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Worker deaths by electrocution - a summary of NIOSH surveillance and investigative findings.

Casini-VJ; Kisner-S
NOIRS 1997 Abstracts of the National Occupational Injury Research Symposium 1997. Washington, DC: National Institute for Occupational Safety and Health, 1997 Oct; :33-34
To identify and describe trends in traumatic occupational fatalities due to contact with electrical energy, review recommended prevention strategies, and describe the approach of the National Institute for Occupational Safety and Health (NIOSH) to traumatic occupational fatality investigation and prevention. Through surveillance and on-site fatality investigations of occupational electrocutions, risk factors can be identified and intervention strategies developed, disseminated, and implemented to reduce fatal occupational injuries. Data from the National Traumatic Occupational Fatalities (NTOF) surveillance system, which is based on death certificates from all 50 States and the District of Columbia meeting the following criteria: age 16 years and older; external injury cause of death; and the certifier noted that the injury occurred at work was used. Data are also included from the Fatality Assessment and Control evaluation (FACE) program gathered during field investigations using the traditional epidemiologic model. This study uses data from the NTOF surveillance system and the FACE database to describe trends and rates of fatalities of workers during to electrocution over a 12-year period. Through surveillance and epidemiologic investigations, potential risk factors are identified and injury prevention strategies are developed. According to NTOF data, a total of 5,338 workers were electrocuted in 5,170 incidents from 1980-1992. An average of 411 workers were electrocuted each year, with an average annual rate of 0.4 workers per 100,000 workers. Although the number of electrocution deaths have decreased by more than 50% from 1980- 1992, electrocutions accounted for 5% of all worker deaths in 1994 in the U.S. From November 1982 to December 1994, the NIOSH FACE program investigated 224 electrocution incidents resulting in 244 occupational fatalities. Recommended prevention strategies include compliance with national safety codes, proper use of personal protective equipment, appropriate worker training, and developing and implementing comprehensive written safety programs. Approximately 411 workers die each year from electrocution-related incidents in the work environment, and electrocutions account for 5% of all occupational fatalities in the U.S. To reduce these numbers, prevention strategies need to be developed and disseminated to targeted audiences. The FACE model has been demonstrated as an effective tool for describing fatal occupational injuries, developing prevention strategies, and disseminating these prevention strategies to targeted audiences.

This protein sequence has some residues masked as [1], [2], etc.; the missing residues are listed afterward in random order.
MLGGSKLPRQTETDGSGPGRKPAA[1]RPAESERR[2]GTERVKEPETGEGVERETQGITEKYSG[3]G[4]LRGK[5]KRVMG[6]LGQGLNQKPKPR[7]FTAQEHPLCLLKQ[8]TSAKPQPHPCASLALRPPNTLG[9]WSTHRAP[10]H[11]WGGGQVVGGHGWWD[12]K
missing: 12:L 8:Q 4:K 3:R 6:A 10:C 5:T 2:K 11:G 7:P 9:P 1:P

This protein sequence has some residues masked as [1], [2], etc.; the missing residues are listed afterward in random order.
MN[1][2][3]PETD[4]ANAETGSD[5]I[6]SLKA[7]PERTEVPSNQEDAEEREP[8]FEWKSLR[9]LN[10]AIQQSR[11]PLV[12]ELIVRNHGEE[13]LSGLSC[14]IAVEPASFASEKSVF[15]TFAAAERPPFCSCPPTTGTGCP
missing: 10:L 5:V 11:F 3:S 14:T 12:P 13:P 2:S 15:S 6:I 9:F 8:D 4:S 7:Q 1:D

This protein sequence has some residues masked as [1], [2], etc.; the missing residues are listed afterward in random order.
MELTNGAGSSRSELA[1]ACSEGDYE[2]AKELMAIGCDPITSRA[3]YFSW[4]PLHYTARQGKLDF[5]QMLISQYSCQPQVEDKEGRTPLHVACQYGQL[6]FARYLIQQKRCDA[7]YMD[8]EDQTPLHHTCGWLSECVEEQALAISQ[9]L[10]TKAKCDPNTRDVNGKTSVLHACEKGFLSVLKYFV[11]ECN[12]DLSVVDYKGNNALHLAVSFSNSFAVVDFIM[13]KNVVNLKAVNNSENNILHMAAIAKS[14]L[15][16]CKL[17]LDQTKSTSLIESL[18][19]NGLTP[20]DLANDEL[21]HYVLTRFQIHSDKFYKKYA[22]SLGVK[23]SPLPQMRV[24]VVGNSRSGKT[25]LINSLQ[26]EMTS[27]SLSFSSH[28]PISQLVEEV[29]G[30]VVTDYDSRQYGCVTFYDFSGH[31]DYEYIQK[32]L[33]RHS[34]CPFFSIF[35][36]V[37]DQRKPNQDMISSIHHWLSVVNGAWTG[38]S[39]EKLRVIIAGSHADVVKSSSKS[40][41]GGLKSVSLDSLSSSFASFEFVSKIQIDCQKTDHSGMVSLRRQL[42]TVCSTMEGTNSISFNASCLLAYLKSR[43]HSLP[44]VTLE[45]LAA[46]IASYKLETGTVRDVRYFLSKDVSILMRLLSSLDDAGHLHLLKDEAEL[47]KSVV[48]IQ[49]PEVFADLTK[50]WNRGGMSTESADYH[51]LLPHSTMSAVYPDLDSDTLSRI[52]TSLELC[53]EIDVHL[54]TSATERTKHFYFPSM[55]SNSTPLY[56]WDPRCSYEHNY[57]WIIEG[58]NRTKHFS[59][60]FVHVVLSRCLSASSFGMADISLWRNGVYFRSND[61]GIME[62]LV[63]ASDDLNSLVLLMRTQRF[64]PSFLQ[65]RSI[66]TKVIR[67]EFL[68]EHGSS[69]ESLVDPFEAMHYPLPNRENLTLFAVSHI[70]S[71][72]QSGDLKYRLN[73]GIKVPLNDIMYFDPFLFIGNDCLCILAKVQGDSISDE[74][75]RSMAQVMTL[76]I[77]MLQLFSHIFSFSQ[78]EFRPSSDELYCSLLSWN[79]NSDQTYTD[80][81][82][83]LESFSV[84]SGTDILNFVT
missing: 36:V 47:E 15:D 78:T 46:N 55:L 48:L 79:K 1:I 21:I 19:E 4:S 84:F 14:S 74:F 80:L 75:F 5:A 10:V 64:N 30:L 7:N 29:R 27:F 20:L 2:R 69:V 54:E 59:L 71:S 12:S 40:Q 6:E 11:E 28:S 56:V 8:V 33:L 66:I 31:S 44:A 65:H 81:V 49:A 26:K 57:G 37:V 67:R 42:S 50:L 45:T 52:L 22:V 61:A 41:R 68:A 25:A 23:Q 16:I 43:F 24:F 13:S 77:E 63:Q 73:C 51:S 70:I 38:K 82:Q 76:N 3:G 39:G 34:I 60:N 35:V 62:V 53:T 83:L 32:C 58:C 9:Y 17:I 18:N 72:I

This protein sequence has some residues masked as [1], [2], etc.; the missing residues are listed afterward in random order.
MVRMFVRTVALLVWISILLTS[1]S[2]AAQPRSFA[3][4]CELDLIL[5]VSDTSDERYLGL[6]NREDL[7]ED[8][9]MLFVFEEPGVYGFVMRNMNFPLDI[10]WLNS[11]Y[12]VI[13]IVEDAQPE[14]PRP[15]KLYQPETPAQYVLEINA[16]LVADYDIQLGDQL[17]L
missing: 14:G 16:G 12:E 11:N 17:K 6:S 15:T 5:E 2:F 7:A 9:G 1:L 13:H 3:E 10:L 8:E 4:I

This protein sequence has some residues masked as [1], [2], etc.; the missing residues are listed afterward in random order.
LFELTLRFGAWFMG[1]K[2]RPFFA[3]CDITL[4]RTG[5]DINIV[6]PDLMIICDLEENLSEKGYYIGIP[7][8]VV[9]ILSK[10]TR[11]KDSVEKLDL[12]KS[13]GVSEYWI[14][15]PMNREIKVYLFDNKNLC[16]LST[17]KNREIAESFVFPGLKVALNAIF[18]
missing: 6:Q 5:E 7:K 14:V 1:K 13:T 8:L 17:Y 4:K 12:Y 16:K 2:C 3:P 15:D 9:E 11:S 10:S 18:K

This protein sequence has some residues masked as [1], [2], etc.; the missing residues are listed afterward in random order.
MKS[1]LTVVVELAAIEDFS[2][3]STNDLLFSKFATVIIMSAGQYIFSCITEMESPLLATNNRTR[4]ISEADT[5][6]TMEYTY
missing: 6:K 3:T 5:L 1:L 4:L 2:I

Workers; Mortality-data; Mortality-rates; Traumatic-injuries; Electrocutions; Electrical-hazards; Electrical-shock; Electrical-systems; Electricity; Occupational-hazards; Injuries; Injury-prevention; Risk-factors; Risk-analysis; Epidemiology; Models; Demographic-characteristics; Age-factors; Safety-education; Safety-equipment; Safety-clothing; Safety-measures; Safety-practices; Safety-programs; Work-environment
Publication Date
Document Type
Conference/Symposia Proceedings; Abstract
Fiscal Year
NIOSH Division
Source Name
NOIRS 1997 Abstracts of the National Occupational Injury Research Symposium
Page last reviewed: September 2, 2020
Content source: National Institute for Occupational Safety and Health Education and Information Division